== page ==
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peterbz
Feb 8th, 2010, 10:56 AM
I'm planning to set up a computer just for testing different browser compatibilities and I was wondering which versions of Firefox I should install on the computer. The computer will be set up to dual boot, meaning I can install 2 versions of Firefox on it (since it will have XP and Vista installed). I am testing for Javascript/Ajax compatibility and also HTML/CSS standards support.

I was thinking of installing Firefox 2.0 and Firefox 3.0 and use those as 2 major iterations of Firefox. Is that a good idea? Or should I install Firefox 1.5 as well? Does anyone still use Firefox 1.5?

Of course, the main computer I'm working on will have the latest ver of Firefox (3.5 or 3.6 and maybe 4.0 in the future), so I don't have to worry about that version.

Dormilich
Feb 8th, 2010, 11:58 AM
usually Firefox is very quick with version change. FF 2.0 you only need for backward compatibility, but its usage already dropped below 2% (http://www.w3schools.com/browsers/browsers_firefox.asp) and FF 3.0 is already below 20%*.

(similar figures apply for Safari)

so it’s up to you to decide, whether this is really necessary

* - relatively to all FF versions

peterbz
Feb 9th, 2010, 02:09 PM
Those stats are only from the w3c site and they only base their stats from the visitors who visit their site. This control group is not very reliable since most visitors who visit the w3c are web designers or are individuals who have something to do with web designing, so it is very plausible to assume they will update to the most current browser.

However, the average user is usually very lazy to update their browser.

Dormilich
Feb 9th, 2010, 02:16 PM
for such a lazy user group, 2 out of 3 are using FF 3.5+ (stats from my website (Jan ’10), and that one ain’t tech related), and FF 2 was hardly present.

Donkey
Feb 9th, 2010, 03:27 PM
Most Fx users will update as soon as they can, likewise chrome, opera and safari. This is because these people are at least intelligent enough to realise what a browser is.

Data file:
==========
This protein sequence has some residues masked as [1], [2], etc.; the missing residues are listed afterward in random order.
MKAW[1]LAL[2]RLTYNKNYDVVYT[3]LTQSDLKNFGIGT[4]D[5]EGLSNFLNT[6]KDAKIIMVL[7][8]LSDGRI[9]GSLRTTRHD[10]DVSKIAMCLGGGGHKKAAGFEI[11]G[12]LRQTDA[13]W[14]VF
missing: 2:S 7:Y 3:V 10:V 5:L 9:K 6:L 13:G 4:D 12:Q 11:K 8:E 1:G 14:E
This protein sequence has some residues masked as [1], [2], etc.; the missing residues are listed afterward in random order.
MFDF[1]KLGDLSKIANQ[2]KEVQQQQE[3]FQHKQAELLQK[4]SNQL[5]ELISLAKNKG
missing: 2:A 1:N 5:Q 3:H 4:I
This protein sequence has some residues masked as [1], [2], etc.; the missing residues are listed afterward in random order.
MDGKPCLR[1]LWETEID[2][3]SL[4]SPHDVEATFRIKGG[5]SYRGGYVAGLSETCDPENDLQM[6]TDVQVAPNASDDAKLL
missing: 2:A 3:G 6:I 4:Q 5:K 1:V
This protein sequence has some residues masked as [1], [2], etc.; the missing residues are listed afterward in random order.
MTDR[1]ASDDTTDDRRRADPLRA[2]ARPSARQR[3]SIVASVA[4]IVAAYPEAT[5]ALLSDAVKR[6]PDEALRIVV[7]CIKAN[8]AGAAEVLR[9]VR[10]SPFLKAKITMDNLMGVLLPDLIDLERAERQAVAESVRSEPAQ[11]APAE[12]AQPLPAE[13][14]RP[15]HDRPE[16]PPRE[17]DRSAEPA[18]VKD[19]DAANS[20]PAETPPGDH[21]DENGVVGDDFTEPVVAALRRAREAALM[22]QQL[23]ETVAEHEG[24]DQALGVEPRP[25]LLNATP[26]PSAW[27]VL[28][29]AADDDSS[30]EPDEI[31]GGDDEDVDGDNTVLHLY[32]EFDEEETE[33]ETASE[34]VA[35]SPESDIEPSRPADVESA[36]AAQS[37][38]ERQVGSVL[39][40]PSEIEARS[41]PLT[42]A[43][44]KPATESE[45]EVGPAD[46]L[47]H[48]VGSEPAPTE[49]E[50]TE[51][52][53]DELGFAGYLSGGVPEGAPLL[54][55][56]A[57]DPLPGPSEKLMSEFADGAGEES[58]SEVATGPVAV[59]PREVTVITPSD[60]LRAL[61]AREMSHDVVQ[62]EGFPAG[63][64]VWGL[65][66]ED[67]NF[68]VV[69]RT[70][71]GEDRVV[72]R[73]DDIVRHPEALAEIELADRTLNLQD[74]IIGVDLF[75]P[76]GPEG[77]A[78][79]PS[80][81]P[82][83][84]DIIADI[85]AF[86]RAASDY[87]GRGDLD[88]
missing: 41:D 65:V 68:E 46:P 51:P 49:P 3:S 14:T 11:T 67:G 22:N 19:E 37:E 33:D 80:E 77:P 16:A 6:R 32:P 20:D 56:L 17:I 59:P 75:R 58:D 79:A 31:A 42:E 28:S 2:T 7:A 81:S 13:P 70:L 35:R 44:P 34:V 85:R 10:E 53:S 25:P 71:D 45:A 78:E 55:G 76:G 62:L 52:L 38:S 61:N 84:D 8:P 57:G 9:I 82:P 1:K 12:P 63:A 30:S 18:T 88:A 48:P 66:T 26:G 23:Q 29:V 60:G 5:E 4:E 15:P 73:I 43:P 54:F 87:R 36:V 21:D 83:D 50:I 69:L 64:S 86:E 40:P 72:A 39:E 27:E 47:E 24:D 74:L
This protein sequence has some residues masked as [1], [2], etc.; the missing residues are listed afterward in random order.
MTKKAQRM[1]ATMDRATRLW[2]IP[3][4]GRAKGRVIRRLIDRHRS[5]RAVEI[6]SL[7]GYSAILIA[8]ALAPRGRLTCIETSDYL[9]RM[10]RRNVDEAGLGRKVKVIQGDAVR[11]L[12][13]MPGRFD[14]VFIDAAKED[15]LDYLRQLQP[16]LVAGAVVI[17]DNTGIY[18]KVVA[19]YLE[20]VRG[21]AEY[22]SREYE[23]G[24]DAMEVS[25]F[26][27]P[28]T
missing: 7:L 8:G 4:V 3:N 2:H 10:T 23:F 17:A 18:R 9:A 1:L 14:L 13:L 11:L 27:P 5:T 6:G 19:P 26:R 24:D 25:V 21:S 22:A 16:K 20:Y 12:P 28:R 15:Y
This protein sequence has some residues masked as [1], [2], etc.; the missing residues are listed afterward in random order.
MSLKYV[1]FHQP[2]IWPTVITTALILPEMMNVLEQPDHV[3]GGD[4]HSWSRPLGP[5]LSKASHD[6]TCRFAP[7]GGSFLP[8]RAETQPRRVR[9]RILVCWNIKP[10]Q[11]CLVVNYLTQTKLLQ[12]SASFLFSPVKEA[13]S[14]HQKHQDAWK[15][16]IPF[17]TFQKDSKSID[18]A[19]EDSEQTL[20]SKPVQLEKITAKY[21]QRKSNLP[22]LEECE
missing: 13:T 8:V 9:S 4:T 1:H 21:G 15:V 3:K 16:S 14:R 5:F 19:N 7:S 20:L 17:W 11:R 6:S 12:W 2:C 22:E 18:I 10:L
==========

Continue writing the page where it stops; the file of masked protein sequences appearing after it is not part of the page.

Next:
A large portion of the IE users don't update because they are given IE with their operating system and they assume it is what they should use.

IE6 is still used by everyone who is still running windows 2000 or below because they cannot upgrade even if they wanted too.

I test in IE6 to 8 and the latest version of everything else, I think testing in older versions of Fx is pointless.

Dormilich
Feb 9th, 2010, 03:31 PM
Most Fx users will update as soon as they can,
additionally, it is hard to miss an FF update, when you’re constantly reminded and updating is just one click.

peterbz
Feb 9th, 2010, 04:00 PM
I see, so I suppose I shouldn't test legacy versions of Firefox such as 2.0 and below?
I usually only test in IE6, 7, and 8 and the latest versions of Firefox and Chrome. But I was thinking of making more thorough testing for Firefox. I guess I should just abandon this idea then?

I know testing for IE6 is extremely important because it still has a very large user base.

Dormilich
Feb 9th, 2010, 04:06 PM
yepp, I don’t see any need to test older versions (i.e. if FF 3.6 is out, FF 3.5 could be worth trying, IF you’re programming with newly incorporated stuff (e.g. DOM Traversal, CSS3 and the like)

ahallicks
Feb 9th, 2010, 05:01 PM
Surely this simply depends on a couple of things:

a). How wide an audience you actually want to support. (For example, if you are merely focussing on a developer community, the latest of everything would suffice)
2). How much work you actually want to do, as making sure it works for everything is a lot of work, especially when your audience ain't that great, and
iii). What you can realistically test on. If you don't have a Mac, testing on a Mac is a little more difficult. If you are corporate, you may want to even consider Lynx.

There are a number of things to decide before deciding where to test. It's easy for my corporate work, I get told who needs to see it!

drhowarddrfine
Feb 10th, 2010, 03:52 AM
Google will drop support for IE6 next month. Three European countries already have and England has it up for a vote.

ahallicks
Feb 10th, 2010, 10:33 AM
I wrote an article about IE6 a while ago:

Microsoft To Support IE6 Until 2014 (http://www.devseo.co.uk/blog/view/microsoft-to-support-ie6-until-2014)

So some major businesses have, I think YouTube have too, but until Microsoft do I'm afraid it's still going to be used corporately.

peterbz
Feb 11th, 2010, 11:42 PM
IE -especially IE6 - is a pain for web developers. The lack of web standard support and rendering inconsistencies just further proves the fact that Microsoft products are not worth their price. Even the ASP.net page renders have CSS issues.